Tuesday, October 11, 2016

The holy month of Muharram and Ashura

Muharram is the first month of the Islamic calendar. It is one of the four sacred months of the year in Islam with Rajab, Dhu al qi`da and Dhu al-Hajj, and it is not uncommon to find that it is the most sacred.

The specific mention of these four months does not mean that the other months are of no sanctity because the month of Ramadan is admittedly the holiest month of the year. But these four months were specifically termed as sacred months for the simple reason that their sanctity was accepted even by the pagans of Makkah.

In fact, every month of the twelve is originally equal to the others, and there is no inherent sanctity that may be attributed to one of them compared to the other months.

Its name is connected with the word haram which means forbidden, for religious reasons, and in fact in this month was considered taboo for wars, and often warriors withdrew from battles in respect of Islam. Since the calendar is rigidly Islamic, the month of Muharram has no fixed position relative to the Gregorian calendar.

The first day of Muharram begins the Islamic New Year. The festival of Muharram is especially felt in the Shiite world, which commemorates the battle of Kerbala, during which fell Husayn ibn Ali, the son of Ali, by the Umayyad supporters of Yazid. This commemoration reaches its climax on the 10th of the month on the day of Ashura.

The festivities of Ashura is also celebrated in different parts of the Sunni world, and particularly in North Africa, where, however, it has a much joyful connotation, connected more with festivities for the beginning of the year with the mourning for the grandson of the Prophet.

There are several religious explanations that are provided for this celebration outside the Shiite world. According to some, this event would celebrate the passage of Moses through the Red Sea, who fled from Pharaoh. According to others, on the tenth day of Muharram was created Adam and Eve, the heaven and the hell, life, and death.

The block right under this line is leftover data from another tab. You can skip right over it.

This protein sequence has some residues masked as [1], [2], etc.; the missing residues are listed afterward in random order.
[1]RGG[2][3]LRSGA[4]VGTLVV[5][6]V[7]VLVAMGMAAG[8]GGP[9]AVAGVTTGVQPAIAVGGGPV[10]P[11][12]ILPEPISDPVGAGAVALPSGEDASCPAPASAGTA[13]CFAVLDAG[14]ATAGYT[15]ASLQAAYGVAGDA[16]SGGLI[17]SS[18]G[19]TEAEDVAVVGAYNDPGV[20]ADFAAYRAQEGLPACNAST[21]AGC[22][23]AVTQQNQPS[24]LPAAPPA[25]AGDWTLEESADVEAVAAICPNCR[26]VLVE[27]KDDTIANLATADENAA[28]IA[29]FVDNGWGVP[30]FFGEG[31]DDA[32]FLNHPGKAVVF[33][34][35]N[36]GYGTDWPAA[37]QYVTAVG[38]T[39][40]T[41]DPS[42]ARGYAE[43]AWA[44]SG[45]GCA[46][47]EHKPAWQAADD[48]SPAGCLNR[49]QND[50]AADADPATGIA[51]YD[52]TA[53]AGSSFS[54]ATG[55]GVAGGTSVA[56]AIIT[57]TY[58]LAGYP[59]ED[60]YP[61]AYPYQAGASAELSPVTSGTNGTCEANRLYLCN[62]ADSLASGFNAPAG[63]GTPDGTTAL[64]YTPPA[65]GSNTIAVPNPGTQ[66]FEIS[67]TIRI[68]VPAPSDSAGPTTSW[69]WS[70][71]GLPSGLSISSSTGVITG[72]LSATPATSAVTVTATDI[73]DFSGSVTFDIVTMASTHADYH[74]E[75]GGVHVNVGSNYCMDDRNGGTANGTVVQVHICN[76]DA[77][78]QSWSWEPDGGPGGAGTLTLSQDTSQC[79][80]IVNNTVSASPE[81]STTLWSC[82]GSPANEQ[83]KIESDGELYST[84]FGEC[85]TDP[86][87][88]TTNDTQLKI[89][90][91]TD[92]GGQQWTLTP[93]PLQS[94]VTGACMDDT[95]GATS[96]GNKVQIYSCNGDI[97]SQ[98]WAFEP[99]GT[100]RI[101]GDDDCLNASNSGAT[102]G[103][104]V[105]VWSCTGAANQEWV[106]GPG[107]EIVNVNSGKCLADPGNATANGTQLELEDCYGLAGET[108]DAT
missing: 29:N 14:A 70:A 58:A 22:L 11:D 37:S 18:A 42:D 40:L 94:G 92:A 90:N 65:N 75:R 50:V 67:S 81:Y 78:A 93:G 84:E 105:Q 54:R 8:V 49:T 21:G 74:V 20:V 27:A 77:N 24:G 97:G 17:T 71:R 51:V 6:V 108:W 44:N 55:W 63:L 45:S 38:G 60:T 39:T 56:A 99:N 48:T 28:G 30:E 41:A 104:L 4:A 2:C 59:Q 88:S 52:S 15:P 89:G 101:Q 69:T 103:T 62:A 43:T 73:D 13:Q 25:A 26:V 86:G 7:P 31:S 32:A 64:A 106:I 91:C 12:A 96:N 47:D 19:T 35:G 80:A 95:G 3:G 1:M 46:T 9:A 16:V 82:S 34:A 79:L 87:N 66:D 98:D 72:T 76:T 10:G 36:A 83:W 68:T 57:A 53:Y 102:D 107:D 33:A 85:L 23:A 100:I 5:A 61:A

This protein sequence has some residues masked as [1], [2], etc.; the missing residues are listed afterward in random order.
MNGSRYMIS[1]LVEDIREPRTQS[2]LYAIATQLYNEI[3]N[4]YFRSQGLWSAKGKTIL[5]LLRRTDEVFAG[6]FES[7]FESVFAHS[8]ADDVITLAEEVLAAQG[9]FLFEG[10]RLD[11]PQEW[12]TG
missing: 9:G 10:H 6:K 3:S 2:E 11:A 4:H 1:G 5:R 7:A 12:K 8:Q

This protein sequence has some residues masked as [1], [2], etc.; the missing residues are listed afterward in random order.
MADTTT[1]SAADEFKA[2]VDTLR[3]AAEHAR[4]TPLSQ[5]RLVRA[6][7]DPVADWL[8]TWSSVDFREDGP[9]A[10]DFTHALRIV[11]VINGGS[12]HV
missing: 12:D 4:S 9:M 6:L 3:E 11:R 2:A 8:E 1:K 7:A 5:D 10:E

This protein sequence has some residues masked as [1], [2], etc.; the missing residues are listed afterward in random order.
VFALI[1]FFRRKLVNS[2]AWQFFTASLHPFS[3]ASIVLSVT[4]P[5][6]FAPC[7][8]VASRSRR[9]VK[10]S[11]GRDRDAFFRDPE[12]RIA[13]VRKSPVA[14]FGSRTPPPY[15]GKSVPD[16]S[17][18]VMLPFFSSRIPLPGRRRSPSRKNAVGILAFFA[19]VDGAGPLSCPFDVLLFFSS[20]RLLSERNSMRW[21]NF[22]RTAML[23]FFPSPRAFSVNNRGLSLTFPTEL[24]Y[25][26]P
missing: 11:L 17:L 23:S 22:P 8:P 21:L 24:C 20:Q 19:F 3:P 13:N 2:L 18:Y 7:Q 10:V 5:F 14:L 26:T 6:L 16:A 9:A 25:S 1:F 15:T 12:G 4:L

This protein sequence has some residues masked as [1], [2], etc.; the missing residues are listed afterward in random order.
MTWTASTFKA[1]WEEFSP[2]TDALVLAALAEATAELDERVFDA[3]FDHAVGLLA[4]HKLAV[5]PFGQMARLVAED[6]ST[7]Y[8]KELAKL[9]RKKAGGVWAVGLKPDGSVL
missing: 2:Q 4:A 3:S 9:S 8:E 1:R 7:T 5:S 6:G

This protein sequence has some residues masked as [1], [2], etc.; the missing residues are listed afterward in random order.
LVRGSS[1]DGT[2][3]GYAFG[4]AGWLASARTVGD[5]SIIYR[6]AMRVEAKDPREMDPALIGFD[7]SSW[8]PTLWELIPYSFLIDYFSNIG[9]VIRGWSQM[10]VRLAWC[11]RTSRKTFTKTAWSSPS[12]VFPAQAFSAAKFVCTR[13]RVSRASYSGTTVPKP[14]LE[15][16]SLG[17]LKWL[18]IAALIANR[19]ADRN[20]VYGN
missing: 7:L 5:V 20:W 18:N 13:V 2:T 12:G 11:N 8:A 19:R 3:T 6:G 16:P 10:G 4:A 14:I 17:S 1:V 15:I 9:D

Shiites observe fasting for the first ten days of Muharram, and often the Sunnis also celebrate the Ashura with fasting, although in this case, it is a voluntary fast and not mandatory as during Ramadan.

According to some interpretations, the celebration of an Islamic New Year, with celebrations, and exchange of gifts and so on is considered unorthodox innovation or even haram or forbidden.

Although Muharram is a sacred month as a whole, the tenth day of Muharram is the most sacred among all its days. This day is called Ashura. The Madinah Jews used to fast on the tenth day of Muharram. They said that this was the day on which the Prophet Musa (Moses) and his followers crossed the Red Sea miraculously and the Pharaoh was drowned in its waters. Upon hearing this from the Jews, the Prophet, Sallallahu instructed the Muslims to fast on the day of Ashura.

In the beginning, fasting on the day of Ashura was obligatory for the Muslims. It was later that the fasts of Ramadan were made obligatory, and fasting in Ashura was made the optional day as when the fasts of Ramadan were made obligatory, the obligation of fasting was confined to Ramadan and the obligatory nature of the fast of Ashura was abandoned.

According to another Hadith, it is best that the fast of Ashura is either preceded or followed by another fast. This means that one should fast for two days the 9th and 10th of Muharram or the 10th and 11th. The reason of this additional fast as mentioned by the Prophet, Sallallahu, is that the Jews used to fast on just one day of Ashura, and the Prophet, Sallallahu, wanted to differentiate the Islamic way of fasting from that of Jews. Therefore, he advised the Muslims to add another fast to that of Ashura.